Lacey Spears, the young mother accused of secretly poisoning her late 5-year-old son and documenting his decline on social media, went on trial in Westchester County, New York this week.
Last year the 27-year-old single Mom was arrested and charged with second-degree depraved murder and first-degree manslaughter following the suspicious death of her son Garnett-Paul Spears in January. Prosecutors say the young boy was admitted to hospital with extremely high levels of sodium just days before he died and Spears is accused of adding salt to a feeding tube in his stomach which reportedly caused swelling in his brain before ultimately killing him.
"This mother was intentionally feeding her son salt in toxic levels," Westchester County assistant district attorney, Doreen Lloyd said previously.
Jury selection began Monday with 90 potential jurors arriving at the court house. Some told the judge they were already familiar with the case through the media, according to a report.
Spears is currently behind bars. If she is convicted, she faces 25 years to life in jail.
The identity of Garnett's father remains uncertain although a man in Alabama claimed previously that he was the biological father.
Prosecutors say Spears, who portrayed herself as a devoted mother online, documented Garnett's final days via social media. Her heartbreaking posts about his declining health gained her a large following and garnered her sympathy from complete strangers.
"My Sweet Angel Is In The Hospital For The 23rd Time," Spears tweeted on Nov. 9, 2009 alongside a sad-faced emoticon. "Please Pray He Gets To Come Home Soon."
Just days after Garnett was born he was admitted to hospital with an ear infection, which marked the beginning of never-ending illnesses.
Spears had written tens of thousands of online posts about her son's illness over the course of his short life and he died on January 23.
"Garnett the great journeyed onward today at 10:20 a.m," another post read.
A court ruled previously that the Decatur, Ala., native's Facebook, Twitter and MySpace posts could be introduced in the case as evidence.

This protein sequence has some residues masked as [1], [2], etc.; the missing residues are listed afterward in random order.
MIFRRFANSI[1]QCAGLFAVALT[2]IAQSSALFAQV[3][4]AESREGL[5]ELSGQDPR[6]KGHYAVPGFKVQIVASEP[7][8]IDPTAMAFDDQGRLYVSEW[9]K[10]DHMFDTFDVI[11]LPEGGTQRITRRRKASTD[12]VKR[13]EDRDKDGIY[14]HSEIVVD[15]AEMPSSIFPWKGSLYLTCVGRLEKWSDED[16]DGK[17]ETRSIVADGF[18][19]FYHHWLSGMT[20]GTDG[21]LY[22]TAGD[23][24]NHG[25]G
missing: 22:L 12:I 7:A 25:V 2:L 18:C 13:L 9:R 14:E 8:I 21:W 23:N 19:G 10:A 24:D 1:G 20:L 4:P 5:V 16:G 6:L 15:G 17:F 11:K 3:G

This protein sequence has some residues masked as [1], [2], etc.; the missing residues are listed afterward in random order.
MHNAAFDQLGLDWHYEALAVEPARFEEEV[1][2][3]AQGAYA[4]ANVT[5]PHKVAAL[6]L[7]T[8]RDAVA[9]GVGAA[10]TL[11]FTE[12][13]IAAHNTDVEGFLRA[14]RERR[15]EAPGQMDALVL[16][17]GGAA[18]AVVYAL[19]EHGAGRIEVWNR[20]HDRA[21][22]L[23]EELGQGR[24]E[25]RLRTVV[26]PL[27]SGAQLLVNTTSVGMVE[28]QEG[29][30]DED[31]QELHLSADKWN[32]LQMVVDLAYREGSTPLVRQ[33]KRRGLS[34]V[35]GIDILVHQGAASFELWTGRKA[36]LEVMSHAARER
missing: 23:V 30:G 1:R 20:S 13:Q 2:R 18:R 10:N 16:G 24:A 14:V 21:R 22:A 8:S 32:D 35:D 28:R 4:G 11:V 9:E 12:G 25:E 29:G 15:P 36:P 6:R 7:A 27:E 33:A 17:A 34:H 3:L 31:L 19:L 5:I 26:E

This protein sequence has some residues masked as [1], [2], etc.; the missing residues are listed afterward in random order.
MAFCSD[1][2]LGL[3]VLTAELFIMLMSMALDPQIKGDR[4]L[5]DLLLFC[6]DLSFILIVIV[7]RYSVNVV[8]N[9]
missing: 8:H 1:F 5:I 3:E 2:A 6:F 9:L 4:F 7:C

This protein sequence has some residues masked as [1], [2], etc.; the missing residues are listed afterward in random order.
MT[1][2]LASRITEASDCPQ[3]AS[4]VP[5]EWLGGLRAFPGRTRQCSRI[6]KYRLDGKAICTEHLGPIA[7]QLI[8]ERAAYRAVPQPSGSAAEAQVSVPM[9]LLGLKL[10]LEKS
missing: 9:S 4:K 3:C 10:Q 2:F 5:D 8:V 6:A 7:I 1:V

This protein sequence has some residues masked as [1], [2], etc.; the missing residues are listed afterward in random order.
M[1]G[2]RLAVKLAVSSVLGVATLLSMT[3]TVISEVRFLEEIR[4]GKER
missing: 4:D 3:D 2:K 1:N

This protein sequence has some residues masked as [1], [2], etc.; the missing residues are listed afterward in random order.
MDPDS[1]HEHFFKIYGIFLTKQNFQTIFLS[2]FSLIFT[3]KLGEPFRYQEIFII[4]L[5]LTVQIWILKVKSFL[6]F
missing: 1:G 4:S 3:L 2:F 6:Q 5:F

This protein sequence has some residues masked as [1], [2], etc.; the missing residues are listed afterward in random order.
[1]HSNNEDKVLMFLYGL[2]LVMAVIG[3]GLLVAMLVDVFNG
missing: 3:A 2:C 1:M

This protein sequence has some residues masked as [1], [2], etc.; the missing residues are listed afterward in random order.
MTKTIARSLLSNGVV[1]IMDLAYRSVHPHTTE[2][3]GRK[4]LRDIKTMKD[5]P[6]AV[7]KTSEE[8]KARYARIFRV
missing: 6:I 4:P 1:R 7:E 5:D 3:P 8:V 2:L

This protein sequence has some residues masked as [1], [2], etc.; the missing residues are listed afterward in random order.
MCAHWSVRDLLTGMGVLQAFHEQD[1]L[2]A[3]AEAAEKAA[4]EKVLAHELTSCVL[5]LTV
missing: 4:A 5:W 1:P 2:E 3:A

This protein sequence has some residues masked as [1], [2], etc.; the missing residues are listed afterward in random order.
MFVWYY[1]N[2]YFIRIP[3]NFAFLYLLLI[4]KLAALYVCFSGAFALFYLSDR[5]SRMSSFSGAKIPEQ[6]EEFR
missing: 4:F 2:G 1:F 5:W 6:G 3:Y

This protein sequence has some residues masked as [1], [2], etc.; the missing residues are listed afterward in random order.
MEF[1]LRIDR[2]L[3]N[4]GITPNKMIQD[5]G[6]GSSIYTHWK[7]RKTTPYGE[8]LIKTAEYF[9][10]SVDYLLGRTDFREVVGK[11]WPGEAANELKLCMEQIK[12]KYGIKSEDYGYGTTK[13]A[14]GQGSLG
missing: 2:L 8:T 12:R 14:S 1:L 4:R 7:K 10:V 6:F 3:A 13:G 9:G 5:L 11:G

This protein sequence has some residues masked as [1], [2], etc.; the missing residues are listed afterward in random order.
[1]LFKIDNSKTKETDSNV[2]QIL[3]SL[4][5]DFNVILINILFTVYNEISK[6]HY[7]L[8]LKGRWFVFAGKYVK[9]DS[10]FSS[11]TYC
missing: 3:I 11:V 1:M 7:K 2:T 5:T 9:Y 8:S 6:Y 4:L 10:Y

Supreme Court Justice Robert Neary said that in addition to social media posts, prosecutors could share with jurors Garnett's medical records and internet searches Spears allegedly did before he died on the dangers of sodium in kids.
Spears was raised in Allen County, Ky., and eventually moved to to Clearwater, Fla., where she reportedly developed an interest in organic living and holistic healing.
Two years ago, she and Garnett joined the Fellowship Community in Chestnut Ridge, New York, where she was living at the time of his death. The Fellowship was founded in 1966 by Austrian Philosopher Rudolf Steiner and it offers an alternative lifstyle while centering around the care of the elderly.
According to prosecutors, one witnesses from The Fellowship attested to seeing Spears feed Garnett through his feeding tube on Jan 17, days before he died. Another witness reportedly told investigators that Spears called her from the hospital as Garnett lay dying and urged her to dispose of a feeding bag Spears used to feed him.
Contrary to initial reports, attorneys for Spears, who maintains her innocence, will not reference the psychiatric disorder Munchausen by proxy during the trial and prosecutors have agreed to do the same. The disorder sees a parent or caregiver inducing illness in a child or those they are caring for to garner sympathy.